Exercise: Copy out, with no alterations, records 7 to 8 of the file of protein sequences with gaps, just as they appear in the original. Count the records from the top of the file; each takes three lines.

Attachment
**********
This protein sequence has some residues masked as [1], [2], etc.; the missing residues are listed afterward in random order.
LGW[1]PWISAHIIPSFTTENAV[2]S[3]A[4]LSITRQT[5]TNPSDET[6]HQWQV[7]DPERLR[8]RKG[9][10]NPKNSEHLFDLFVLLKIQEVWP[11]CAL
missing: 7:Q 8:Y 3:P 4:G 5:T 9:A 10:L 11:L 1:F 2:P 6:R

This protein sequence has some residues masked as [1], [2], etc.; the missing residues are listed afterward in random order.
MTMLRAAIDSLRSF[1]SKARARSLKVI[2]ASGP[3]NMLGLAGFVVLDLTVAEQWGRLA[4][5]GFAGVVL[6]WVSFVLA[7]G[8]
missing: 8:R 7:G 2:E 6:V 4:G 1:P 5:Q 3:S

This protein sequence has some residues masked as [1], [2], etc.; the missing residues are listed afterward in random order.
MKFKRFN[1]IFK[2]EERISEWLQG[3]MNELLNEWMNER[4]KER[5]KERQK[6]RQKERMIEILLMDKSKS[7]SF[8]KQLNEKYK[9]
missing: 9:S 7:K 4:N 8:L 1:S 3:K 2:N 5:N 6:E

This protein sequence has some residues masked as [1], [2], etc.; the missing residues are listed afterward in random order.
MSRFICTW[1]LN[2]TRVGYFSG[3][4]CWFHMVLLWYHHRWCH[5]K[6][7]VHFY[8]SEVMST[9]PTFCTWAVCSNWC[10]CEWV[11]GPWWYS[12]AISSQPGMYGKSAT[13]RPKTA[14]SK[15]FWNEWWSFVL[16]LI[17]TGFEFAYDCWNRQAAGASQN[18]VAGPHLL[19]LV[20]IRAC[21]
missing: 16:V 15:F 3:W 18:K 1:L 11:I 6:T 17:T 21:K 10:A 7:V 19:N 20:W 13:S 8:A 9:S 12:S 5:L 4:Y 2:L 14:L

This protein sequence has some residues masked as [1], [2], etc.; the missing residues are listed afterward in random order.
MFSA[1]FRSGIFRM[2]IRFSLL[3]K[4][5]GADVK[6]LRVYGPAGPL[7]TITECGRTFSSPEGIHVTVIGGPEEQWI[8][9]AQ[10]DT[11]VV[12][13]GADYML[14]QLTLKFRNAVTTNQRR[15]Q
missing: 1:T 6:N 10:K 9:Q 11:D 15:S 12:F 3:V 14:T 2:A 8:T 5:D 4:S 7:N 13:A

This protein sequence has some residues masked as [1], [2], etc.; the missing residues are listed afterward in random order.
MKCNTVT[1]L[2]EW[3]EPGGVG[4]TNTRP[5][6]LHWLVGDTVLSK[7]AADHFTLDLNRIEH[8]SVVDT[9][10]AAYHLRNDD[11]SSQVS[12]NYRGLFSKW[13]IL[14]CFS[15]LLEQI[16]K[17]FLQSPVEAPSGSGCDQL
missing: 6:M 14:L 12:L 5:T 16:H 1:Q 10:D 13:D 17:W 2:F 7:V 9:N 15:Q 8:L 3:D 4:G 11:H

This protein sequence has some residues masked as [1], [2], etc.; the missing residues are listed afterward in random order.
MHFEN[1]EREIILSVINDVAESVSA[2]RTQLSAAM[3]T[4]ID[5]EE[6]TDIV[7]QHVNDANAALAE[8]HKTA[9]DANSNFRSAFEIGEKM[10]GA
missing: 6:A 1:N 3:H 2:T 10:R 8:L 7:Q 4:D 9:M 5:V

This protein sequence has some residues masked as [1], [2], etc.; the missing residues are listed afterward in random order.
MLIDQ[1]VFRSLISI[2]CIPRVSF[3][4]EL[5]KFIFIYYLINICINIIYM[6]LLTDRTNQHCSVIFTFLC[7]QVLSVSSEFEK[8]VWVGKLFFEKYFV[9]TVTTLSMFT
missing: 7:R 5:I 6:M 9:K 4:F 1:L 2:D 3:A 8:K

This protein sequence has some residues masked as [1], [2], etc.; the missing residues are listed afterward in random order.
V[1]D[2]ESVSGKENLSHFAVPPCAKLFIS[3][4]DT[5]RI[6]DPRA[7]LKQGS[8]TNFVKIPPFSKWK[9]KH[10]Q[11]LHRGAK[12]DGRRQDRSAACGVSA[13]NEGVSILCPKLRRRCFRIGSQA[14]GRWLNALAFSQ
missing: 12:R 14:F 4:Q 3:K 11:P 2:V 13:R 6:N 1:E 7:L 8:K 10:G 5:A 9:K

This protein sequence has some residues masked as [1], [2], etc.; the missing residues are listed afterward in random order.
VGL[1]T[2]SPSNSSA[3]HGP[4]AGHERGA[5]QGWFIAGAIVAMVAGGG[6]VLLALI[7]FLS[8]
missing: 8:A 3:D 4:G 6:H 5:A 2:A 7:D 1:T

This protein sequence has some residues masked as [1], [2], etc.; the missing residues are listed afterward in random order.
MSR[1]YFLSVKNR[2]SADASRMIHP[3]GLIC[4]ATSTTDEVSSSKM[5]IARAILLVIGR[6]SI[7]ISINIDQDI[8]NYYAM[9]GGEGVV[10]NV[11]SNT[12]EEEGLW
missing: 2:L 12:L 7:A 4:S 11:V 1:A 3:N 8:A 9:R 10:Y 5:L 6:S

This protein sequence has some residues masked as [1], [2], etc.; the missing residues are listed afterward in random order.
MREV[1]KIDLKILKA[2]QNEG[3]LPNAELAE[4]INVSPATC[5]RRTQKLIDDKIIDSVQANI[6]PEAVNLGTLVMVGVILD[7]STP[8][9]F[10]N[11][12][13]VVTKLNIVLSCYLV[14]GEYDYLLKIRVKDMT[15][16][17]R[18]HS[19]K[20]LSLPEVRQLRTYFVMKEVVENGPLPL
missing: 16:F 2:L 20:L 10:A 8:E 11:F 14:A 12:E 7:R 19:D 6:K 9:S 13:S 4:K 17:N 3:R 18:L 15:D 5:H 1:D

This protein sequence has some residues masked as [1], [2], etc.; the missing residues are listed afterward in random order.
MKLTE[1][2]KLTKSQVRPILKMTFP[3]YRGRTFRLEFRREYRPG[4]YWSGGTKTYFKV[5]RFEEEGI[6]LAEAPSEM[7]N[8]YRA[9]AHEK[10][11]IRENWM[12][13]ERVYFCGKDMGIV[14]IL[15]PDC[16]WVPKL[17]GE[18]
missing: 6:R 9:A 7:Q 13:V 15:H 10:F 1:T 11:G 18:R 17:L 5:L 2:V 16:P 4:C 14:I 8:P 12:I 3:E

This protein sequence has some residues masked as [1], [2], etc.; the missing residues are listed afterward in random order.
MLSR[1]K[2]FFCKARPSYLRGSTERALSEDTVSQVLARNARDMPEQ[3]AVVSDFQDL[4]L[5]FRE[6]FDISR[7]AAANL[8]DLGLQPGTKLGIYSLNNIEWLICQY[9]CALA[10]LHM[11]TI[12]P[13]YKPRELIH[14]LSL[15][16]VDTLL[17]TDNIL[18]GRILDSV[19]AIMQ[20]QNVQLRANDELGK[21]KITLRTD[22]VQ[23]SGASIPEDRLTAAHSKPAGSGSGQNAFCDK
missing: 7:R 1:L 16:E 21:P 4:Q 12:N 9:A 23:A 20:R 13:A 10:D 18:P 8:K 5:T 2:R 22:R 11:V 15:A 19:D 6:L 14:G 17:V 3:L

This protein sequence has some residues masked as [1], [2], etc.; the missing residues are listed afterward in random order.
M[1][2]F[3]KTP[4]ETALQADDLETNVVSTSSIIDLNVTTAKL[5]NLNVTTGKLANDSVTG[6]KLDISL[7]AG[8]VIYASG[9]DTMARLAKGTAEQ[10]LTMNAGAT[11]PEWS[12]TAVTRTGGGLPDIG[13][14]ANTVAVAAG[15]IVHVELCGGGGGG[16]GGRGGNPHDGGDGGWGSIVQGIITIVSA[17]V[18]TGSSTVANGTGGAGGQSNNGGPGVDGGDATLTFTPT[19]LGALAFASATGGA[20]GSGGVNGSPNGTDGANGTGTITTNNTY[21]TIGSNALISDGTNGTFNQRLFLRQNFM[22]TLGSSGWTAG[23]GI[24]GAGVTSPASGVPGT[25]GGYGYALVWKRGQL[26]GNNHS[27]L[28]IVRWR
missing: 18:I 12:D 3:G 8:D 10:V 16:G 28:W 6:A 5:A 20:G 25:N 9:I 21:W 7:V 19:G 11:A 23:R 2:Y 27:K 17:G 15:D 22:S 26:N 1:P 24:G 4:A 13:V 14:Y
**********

This protein sequence has some residues masked as [1], [2], etc.; the missing residues are listed afterward in random order.
MHFEN[1]EREIILSVINDVAESVSA[2]RTQLSAAM[3]T[4]ID[5]EE[6]TDIV[7]QHVNDANAALAE[8]HKTA[9]DANSNFRSAFEIGEKM[10]GA
missing: 6:A 1:N 3:H 2:T 10:R 8:L 7:Q 4:D 9:M 5:V

This protein sequence has some residues masked as [1], [2], etc.; the missing residues are listed afterward in random order.
MLIDQ[1]VFRSLISI[2]CIPRVSF[3][4]EL[5]KFIFIYYLINICINIIYM[6]LLTDRTNQHCSVIFTFLC[7]QVLSVSSEFEK[8]VWVGKLFFEKYFV[9]TVTTLSMFT
missing: 7:R 5:I 6:M 9:K 4:F 1:L 2:D 3:A 8:K